Format

Send to:

Choose Destination
See comment in PubMed Commons below
Curr Biol. 2008 Dec 9;18(23):1815-23. doi: 10.1016/j.cub.2008.10.058.

Multiple phytochrome-interacting bHLH transcription factors repress premature seedling photomorphogenesis in darkness.

Author information

  • 1Department of Plant and Microbial Biology, University of California, Berkeley, CA 94720, USA.

Abstract

BACKGROUND:

An important contributing factor to the success of terrestrial flowering plants in colonizing the land was the evolution of a developmental strategy, termed skotomorphogenesis, whereby postgerminative seedlings emerging from buried seed grow vigorously upward in the subterranean darkness toward the soil surface.

RESULTS:

Here we provide genetic evidence that a central component of the mechanism underlying this strategy is the collective repression of premature photomorphogenic development in dark-grown seedlings by several members of the phytochrome (phy)-interacting factor (PIF) subfamily of bHLH transcription factors (PIF1, PIF3, PIF4, and PIF5). Conversely, evidence presented here and elsewhere collectively indicates that a significant component of the mechanism by which light initiates photomorphogenesis upon first exposure of dark-grown seedlings to irradiation involves reversal of this repression by rapid reduction in the abundance of these PIF proteins, through degradation induced by direct interaction of the photoactivated phy molecule with the transcription factors.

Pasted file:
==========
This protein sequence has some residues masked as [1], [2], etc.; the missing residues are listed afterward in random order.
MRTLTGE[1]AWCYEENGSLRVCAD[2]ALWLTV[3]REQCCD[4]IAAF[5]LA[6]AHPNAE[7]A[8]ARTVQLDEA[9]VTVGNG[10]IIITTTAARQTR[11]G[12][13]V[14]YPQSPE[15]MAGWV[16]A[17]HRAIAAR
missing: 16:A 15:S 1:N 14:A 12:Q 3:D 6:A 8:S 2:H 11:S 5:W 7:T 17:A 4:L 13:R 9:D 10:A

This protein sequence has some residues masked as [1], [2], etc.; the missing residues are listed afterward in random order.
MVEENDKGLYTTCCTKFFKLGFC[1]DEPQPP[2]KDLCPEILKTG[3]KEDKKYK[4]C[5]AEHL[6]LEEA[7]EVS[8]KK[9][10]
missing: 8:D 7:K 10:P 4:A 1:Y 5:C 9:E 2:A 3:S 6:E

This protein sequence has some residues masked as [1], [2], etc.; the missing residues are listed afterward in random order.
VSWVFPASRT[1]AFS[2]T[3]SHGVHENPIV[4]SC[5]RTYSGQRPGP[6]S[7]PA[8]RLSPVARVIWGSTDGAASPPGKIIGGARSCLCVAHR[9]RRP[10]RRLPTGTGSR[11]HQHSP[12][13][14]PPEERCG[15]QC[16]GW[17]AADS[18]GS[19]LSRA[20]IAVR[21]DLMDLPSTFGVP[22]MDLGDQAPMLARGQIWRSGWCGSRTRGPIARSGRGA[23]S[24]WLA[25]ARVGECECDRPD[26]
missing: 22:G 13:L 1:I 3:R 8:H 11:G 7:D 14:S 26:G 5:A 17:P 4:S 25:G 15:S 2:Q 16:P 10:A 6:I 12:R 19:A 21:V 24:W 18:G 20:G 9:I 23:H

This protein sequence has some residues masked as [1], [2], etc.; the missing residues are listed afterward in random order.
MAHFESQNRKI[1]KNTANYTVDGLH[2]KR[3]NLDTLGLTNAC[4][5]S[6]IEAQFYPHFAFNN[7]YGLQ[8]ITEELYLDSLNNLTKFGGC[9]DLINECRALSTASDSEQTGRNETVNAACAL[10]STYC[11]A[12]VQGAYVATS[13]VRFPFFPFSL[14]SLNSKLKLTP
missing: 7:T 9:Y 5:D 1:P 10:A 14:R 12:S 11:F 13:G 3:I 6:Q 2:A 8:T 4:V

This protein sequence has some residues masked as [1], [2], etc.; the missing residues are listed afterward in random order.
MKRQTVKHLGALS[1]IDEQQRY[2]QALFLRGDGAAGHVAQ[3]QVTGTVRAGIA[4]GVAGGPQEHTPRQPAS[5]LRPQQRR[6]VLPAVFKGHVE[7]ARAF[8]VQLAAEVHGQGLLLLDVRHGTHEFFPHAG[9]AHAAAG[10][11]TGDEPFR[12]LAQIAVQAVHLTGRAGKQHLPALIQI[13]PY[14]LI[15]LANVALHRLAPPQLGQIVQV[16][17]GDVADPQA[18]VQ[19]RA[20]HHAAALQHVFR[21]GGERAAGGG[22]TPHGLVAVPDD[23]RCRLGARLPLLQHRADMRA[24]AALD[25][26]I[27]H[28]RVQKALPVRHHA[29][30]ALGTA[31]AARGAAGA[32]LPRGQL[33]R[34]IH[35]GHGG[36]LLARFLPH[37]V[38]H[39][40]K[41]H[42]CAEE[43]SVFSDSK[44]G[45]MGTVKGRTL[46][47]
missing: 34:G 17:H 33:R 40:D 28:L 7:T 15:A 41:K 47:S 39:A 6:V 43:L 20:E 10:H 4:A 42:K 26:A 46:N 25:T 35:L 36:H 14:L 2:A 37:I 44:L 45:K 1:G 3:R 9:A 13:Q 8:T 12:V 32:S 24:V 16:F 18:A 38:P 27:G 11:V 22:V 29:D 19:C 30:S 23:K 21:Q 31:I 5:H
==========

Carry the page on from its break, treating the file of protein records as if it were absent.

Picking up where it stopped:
CONCLUSIONS:

We conclude that bHLH transcription factors PIF1, PIF3, PIF4, and PIF5 act as constitutive repressors of photomorphogenesis in the dark, action that is rapidly abrogated upon light exposure by phy-induced proteolytic degradation of these PIFs, allowing the initiation of photomorphogenesis to occur.

PMID:
19062289
[PubMed - indexed for MEDLINE]
PMCID:
PMC2651225
Free PMC Article
PubMed Commons home

PubMed Commons

0 comments
How to join PubMed Commons

    Supplemental Content

    Full text links

    Icon for PubMed Central
    Loading ...
    Write to the Help Desk